Only serious things are really beautiful opines one of the characters in Chekhov's The Seagull. If this is true, then this is a staggeringly beautiful production. Certainly, it is very serious.
The play involves a social set of ten people who gather around a Russian country lake in summer. All are suffering - from unrequited love, unfulfilled ambitions and all the consequent unhappiness that these engender. This goes beyond the traditional romantic triangle - a romantic hectagon perhaps?
The main action centres around four central characters - Madame Arkadina (Cheryl Campbell), a successful actress; Trigorin (Duncan Bell), her famous writer boyfriend; Konstantin (Mark Bazeley), her aspiring writer son; and Nina (Joanna Roth), Konstantin s aspiring actress girlfriend. Each wants something they can't have. Madame Arkadina wants Trigorin and ever-lasting youth. Trigorin wants peace from his creative obsession. Konstantin wants Nina and to express himself in a new art form. Nina wants fame, fortune and Trigorin.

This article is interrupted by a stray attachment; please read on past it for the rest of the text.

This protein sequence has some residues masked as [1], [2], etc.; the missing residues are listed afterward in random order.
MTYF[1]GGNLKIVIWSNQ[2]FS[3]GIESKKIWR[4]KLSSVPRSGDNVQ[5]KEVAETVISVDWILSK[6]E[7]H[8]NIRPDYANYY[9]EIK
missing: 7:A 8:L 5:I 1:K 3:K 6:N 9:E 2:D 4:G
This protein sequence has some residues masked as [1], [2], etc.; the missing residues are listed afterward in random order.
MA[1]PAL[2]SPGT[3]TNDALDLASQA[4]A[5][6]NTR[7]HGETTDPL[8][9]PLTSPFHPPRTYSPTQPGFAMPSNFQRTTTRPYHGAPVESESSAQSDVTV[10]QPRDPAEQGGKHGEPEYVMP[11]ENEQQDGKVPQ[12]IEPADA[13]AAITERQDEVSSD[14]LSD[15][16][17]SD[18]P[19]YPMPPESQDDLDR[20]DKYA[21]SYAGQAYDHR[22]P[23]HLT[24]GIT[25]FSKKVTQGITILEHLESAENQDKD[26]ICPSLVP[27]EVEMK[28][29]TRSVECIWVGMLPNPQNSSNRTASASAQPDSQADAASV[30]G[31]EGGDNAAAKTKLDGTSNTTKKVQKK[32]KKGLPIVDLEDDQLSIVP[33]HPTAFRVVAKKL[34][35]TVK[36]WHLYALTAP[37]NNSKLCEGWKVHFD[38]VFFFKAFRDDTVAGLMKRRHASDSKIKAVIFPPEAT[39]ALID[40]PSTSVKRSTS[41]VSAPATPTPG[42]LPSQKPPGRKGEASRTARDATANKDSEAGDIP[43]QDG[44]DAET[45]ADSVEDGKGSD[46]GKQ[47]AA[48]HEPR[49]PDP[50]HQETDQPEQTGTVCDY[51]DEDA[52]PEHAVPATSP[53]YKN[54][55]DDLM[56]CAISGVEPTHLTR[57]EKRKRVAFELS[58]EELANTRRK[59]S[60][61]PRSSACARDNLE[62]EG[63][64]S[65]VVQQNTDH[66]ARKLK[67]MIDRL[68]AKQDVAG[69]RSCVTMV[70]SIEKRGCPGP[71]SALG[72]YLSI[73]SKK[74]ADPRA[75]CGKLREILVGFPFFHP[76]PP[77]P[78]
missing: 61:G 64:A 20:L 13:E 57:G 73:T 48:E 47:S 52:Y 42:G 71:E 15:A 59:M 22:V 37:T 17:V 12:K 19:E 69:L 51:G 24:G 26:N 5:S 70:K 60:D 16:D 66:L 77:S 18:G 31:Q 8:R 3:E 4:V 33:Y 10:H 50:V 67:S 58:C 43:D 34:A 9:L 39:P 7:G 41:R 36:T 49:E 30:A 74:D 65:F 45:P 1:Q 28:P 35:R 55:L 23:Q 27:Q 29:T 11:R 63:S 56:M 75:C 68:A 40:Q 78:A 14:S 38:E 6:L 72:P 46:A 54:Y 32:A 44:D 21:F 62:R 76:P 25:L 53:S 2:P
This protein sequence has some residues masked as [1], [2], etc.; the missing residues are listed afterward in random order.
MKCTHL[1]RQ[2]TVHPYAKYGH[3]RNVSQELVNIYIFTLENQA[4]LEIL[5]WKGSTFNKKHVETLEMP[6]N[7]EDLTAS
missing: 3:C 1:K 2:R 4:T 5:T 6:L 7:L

Although each have their cross to bear, the real victims are Konstantin and Nina, the symbolic and delicate seagull of the title, who want too much, gain too little and are crushed by their own failures.
All of the characters have their moments in the limelight and, on the whole, deliver quite adequate if heavy-handed performances. Campbell in particular stands out as the vivacious Arkadina who, despite her spoilt nature, bewitches all and provides some much needed light relief for the audience. Bazeley also deserves a special mention for his earnest bounding across the stage, not in the least slowed by a crutch and a real-life knee injury.
With all this heartache and some fine individual performances, why then am I so curiously unmoved by this production? A friend of mine, who has seen two previous productions of The Seagull, says she was weepy for a full three days after her first viewing. Though I wanted to, I didn t muffle a single sob at this latest revival and, on leaving, the entire audience seemed pretty dry- eyed. Perhaps this Seagull is a victim of its own seriousness - too many dour expressions for one evening.
This English Touring Theatre engagement at the Donmar Warehouse concludes a national tour that began in May.
Terri Paddock, August 1997